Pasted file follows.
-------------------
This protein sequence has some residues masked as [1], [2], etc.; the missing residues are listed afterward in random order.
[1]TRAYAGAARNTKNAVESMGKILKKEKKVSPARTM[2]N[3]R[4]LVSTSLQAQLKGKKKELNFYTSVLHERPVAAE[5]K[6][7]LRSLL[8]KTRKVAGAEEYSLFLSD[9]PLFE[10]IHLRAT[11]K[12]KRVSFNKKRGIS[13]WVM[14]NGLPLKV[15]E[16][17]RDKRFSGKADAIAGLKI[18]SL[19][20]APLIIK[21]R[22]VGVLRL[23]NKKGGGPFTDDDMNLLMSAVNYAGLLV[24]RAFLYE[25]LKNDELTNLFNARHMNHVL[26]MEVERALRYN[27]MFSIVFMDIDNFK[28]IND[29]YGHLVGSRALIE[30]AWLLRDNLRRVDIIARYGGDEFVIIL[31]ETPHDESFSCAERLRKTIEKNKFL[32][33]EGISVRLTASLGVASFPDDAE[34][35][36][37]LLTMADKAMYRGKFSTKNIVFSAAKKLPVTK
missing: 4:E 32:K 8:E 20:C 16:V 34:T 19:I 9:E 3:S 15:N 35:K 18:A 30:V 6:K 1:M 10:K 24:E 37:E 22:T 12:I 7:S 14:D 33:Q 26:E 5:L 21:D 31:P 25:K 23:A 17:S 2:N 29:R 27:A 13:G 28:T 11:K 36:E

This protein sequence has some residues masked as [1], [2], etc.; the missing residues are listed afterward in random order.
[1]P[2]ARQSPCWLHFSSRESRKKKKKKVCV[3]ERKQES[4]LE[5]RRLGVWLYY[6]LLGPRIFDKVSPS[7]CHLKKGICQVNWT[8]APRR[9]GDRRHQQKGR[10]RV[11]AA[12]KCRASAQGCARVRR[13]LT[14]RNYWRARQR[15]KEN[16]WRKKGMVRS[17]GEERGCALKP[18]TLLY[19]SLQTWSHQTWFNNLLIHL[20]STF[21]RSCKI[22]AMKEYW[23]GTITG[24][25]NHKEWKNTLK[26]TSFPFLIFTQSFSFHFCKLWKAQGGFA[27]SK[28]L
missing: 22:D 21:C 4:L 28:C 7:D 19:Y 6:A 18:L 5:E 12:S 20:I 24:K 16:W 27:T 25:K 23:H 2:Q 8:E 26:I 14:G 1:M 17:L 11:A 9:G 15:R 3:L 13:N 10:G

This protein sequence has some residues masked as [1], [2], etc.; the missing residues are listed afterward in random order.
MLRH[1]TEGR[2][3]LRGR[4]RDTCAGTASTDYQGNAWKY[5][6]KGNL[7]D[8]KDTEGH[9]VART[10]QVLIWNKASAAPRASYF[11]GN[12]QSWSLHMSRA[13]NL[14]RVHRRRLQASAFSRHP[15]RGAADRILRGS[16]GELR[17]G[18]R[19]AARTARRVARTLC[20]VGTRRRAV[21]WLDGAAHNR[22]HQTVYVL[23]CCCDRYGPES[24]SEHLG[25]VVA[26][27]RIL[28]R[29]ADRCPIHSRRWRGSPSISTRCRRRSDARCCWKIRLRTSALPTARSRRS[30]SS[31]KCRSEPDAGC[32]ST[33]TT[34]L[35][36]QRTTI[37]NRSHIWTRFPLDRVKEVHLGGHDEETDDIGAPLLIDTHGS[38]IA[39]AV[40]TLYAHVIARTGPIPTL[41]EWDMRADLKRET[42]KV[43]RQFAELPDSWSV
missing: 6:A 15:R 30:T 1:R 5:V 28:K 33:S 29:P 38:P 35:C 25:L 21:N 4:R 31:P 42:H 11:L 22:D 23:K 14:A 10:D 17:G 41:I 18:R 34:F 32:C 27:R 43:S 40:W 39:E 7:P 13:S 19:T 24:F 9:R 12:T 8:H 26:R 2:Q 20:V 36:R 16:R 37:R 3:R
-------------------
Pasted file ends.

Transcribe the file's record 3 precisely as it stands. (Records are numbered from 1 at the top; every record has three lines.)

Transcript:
This protein sequence has some residues masked as [1], [2], etc.; the missing residues are listed afterward in random order.
MLRH[1]TEGR[2][3]LRGR[4]RDTCAGTASTDYQGNAWKY[5][6]KGNL[7]D[8]KDTEGH[9]VART[10]QVLIWNKASAAPRASYF[11]GN[12]QSWSLHMSRA[13]NL[14]RVHRRRLQASAFSRHP[15]RGAADRILRGS[16]GELR[17]G[18]R[19]AARTARRVARTLC[20]VGTRRRAV[21]WLDGAAHNR[22]HQTVYVL[23]CCCDRYGPES[24]SEHLG[25]VVA[26][27]RIL[28]R[29]ADRCPIHSRRWRGSPSISTRCRRRSDARCCWKIRLRTSALPTARSRRS[30]SS[31]KCRSEPDAGC[32]ST[33]TT[34]L[35][36]QRTTI[37]NRSHIWTRFPLDRVKEVHLGGHDEETDDIGAPLLIDTHGS[38]IA[39]AV[40]TLYAHVIARTGPIPTL[41]EWDMRADLKRET[42]KV[43]RQFAELPDSWSV
missing: 6:A 15:R 30:T 1:R 5:V 28:K 33:S 29:P 38:P 35:C 25:L 21:N 4:R 31:P 42:H 11:L 22:D 23:K 14:A 10:D 17:G 41:I 18:R 34:F 32:C 27:R 43:S 40:W 39:E 7:P 13:S 19:T 24:F 9:R 12:T 8:H 26:R 2:Q 20:V 36:R 16:R 37:R 3:R